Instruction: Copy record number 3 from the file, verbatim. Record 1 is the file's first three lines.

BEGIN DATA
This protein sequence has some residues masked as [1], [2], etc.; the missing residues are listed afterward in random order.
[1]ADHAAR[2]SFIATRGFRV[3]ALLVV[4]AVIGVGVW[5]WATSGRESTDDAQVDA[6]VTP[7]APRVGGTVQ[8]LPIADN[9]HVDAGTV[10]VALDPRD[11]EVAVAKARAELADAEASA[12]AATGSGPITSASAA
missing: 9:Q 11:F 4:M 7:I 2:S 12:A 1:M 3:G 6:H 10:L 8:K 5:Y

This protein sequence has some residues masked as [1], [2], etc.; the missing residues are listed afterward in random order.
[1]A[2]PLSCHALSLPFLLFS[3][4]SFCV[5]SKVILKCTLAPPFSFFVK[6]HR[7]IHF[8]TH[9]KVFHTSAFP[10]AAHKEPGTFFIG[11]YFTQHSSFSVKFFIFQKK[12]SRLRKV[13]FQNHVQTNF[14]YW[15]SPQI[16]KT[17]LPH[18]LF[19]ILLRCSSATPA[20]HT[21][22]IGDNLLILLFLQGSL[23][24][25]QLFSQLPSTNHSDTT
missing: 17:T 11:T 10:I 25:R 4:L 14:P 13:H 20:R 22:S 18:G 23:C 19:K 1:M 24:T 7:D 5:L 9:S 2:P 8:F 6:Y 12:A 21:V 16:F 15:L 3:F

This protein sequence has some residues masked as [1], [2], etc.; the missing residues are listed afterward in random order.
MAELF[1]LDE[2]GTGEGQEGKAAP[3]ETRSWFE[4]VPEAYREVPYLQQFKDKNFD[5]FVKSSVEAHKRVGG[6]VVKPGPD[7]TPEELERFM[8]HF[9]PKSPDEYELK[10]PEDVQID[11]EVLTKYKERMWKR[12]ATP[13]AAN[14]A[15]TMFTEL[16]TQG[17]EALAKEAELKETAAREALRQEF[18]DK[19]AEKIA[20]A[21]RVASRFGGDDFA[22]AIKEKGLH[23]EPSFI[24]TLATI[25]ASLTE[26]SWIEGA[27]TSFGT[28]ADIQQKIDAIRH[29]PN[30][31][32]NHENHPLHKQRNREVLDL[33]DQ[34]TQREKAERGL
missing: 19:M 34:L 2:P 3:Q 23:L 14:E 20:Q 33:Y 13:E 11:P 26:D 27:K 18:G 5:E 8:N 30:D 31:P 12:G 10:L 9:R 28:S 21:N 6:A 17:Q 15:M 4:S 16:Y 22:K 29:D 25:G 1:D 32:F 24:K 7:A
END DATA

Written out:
This protein sequence has some residues masked as [1], [2], etc.; the missing residues are listed afterward in random order.
MAELF[1]LDE[2]GTGEGQEGKAAP[3]ETRSWFE[4]VPEAYREVPYLQQFKDKNFD[5]FVKSSVEAHKRVGG[6]VVKPGPD[7]TPEELERFM[8]HF[9]PKSPDEYELK[10]PEDVQID[11]EVLTKYKERMWKR[12]ATP[13]AAN[14]A[15]TMFTEL[16]TQG[17]EALAKEAELKETAAREALRQEF[18]DK[19]AEKIA[20]A[21]RVASRFGGDDFA[22]AIKEKGLH[23]EPSFI[24]TLATI[25]ASLTE[26]SWIEGA[27]TSFGT[28]ADIQQKIDAIRH[29]PN[30][31][32]NHENHPLHKQRNREVLDL[33]DQ[34]TQREKAERGL
missing: 19:M 34:L 2:P 3:Q 23:L 14:E 20:Q 33:Y 13:E 11:P 26:D 27:K 18:G 5:E 8:N 30:D 31:P 12:G 10:L 9:R 28:S 21:N 6:A 17:Q 15:M 4:S 16:Y 22:K 29:D 25:G 1:D 32:F 24:K 7:A